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Efficacy of fitting HydroCone (Toris K) contact lenses for the visual rehabilitation of patients with posterior microphthalmos

Eficácia da adaptação de lentes de contato HydroCone (Toris K) para reabilitação visual de pacientes com microftalmia posterior

Gamze Ozturk Karabulut; Ferah Ozcelik

DOI: 10.5935/0004-2749.20230051


Purpose: To evaluate the efficacy of soft HydroCone silicone hydrogel contact lenses in patients with posterior microphthalmos.
Methods: The charts of 13 patients with posterior microphthalmos (26 eyes) who were fitted with soft HydroCone silicone hydrogel contact lenses were reviewed retrospectively. All the patients underwent assessments of uncorrected and best spectacle-corrected visual acuity and cycloplegic refraction. They were fitted with contact lenses according to the parameter values obtained from the topographical analysis and best contact lens-corrected visual acuity measurement.
Results: The spherical equivalents of the right and left eyes ranged from 10.00 to 19.25 diopters and from 11.00 to 21.5 diopters, respectively. The mean axial and posterior chamber lengths were shorter than those of the age-matched population. However, the mean values of the anterior segment parameters such as horizontal visible iris diameter, central anterior chamber depth, lens thickness, and central corneal thickness were in the normal range. The mean keratometric measurements revealed increased corneal curvature compared with that in the normal population. The mean best contact lens-corrected visual acuity was significantly higher than the mean best spectacle-corrected visual acuity for both eyes (p=0.045).
Conclusion: HydroCone silicon soft contact lenses provided better visual acuity than spectacles in the patients with posterior microphthalmos in this study.

Keywords: Microphthalmos; Contact lens; hydrophilic; Silicone; Vision disorder/rehabilitation; Visual acuity.


Objetivo: Avaliar a eficácia das lentes de contato gelatinosas HydroCone, de hidrogel com silicone, em pacientes com microftalmia posterior.
Métodos: Foram revisados retrospectivamente 26 olhos com microftalmia posterior, a partir dos prontuários de 13 pacientes que receberam lentes de contato gelatinosas HydroCone, de hidrogel com silicone. Todos os pacientes foram submetidos ao exame de acuidade visual não corrigida e com melhor correção por óculos e com refração cicloplégica. Todos os pacientes receberam lentes de contato de acordo com os parâmetros obtidos na análise topográfica e foi obtida a melhor acuidade visual corrigida com lentes de contato.
Resultados: O equivalente esférico do olho direito variou de 10,00 a 19,25 dioptrias, e o do olho esquerdo de 11,00 a 21,5 dioptrias. Os comprimentos médios axiais e das câmaras posteriores foram menores do que para a população de mesma idade. No entanto, os valores médios dos parâmetros do segmento anterior, como o diâmetro horizontal visível da íris, a profundidade da câmara anterior central, a espessura da lente e a espessura central da córnea estavam dentro da faixa normal. Os valores médios da ceratometria revelaram curvatura corneana aumentada em relação à população normal. A média da melhor acuidade visual corrigida com lentes de contato foi significativamente maior que a média da melhor acuidade visual corrigida com óculos em ambos os olhos (p=0,045).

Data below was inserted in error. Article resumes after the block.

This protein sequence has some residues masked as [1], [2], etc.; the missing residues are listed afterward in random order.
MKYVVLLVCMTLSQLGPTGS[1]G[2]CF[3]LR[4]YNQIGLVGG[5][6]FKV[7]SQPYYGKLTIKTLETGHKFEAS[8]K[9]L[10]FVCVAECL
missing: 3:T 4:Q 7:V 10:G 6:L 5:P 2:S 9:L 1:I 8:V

Conclusão: As lentes de contato gelatinosas de silicone HydroCone proporcionam melhor acuidade visual que óculos em pacientes com microftalmia posterior.

Descritores: Microftalmia; Lentes de contato hidrofílicas; Sili­cones; Transtornos da visão/reabilitação; Acuidade visual.


Microphthalmos is a disorder where the total axial length of an eye is smaller than 2 standard deviations of the normal length for that age group(1). It is a rare congenital spectrum of diseases, including simple microphthalmos without any other ocular malformations and complex microphthalmos, which is associated with multiple associated ocular and/or systemic abnormalities(1). Posterior microphthalmos (PM) is a rare subgroup of microphthalmos that is usually unrecognized owing to the unremarkable anterior segment of the eye with normal dimensions; however, the posterior segment is disproportionately smaller than normal, which leads to short axial length and high hyperopia(2,3). It is associated with posterior segment abnormalities such as papillomacular folds involving the sensorial retina only(4-13), crowded optic disk(6,7,13), sclerochoroidal thickening(11), uveal effusions(11), absence or reduction of foveal capillary zone(5), pigmentary retinopathy(14), foveaschisis(14), and macular hole(15). Disparity due to the arrested development of the retina pigment epithelium, choroid, and sclera with normal growth of the anterior segment and sensorial retina is the most accepted theory for the development PM(4,5,12,13). In patients with PM, biometric analyses revealed increased corneal curvature with normal dimensions of the anterior segment(4,7,9,11,16,17).